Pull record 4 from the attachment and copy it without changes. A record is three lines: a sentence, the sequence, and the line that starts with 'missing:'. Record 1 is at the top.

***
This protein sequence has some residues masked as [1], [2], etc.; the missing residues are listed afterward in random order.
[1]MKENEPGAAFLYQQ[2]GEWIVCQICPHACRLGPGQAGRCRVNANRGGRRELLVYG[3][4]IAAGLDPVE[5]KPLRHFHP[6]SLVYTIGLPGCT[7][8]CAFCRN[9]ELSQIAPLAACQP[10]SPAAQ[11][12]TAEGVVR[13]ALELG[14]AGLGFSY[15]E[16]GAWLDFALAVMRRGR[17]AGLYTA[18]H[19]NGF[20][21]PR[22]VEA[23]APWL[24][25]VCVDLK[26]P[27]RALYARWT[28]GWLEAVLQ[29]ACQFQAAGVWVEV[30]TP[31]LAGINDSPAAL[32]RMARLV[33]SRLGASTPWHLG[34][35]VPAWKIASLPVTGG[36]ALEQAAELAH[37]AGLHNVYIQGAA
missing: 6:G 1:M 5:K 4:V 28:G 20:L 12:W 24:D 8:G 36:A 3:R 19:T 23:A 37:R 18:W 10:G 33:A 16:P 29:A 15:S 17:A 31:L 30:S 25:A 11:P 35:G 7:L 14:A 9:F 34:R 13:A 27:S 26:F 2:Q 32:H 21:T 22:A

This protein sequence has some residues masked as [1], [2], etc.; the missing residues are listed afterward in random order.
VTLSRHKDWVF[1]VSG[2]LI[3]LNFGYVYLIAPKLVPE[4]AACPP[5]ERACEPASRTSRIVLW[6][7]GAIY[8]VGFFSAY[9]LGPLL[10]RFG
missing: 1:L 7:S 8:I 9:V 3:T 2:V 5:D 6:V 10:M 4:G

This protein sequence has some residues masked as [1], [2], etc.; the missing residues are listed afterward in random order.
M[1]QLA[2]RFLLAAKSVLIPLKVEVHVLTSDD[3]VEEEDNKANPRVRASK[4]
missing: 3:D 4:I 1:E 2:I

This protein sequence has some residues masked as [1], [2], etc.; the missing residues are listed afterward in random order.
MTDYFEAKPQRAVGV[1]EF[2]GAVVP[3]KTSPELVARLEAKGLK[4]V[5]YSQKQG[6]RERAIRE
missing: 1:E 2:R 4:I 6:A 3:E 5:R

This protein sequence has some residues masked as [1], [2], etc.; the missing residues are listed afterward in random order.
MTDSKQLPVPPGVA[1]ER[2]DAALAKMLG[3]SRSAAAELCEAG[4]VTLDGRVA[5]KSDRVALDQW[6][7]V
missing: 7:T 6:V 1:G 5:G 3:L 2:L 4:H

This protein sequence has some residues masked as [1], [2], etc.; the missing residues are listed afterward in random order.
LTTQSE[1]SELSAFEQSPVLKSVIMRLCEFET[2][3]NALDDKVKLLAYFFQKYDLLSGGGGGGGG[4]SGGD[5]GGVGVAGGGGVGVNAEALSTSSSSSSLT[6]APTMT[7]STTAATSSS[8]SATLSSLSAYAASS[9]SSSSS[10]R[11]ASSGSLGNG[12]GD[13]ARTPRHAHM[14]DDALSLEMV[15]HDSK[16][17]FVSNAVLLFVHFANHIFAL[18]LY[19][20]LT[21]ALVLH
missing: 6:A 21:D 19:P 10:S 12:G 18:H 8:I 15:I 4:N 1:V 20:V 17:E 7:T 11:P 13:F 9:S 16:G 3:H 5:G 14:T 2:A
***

This protein sequence has some residues masked as [1], [2], etc.; the missing residues are listed afterward in random order.
MTDYFEAKPQRAVGV[1]EF[2]GAVVP[3]KTSPELVARLEAKGLK[4]V[5]YSQKQG[6]RERAIRE
missing: 1:E 2:R 4:I 6:A 3:E 5:R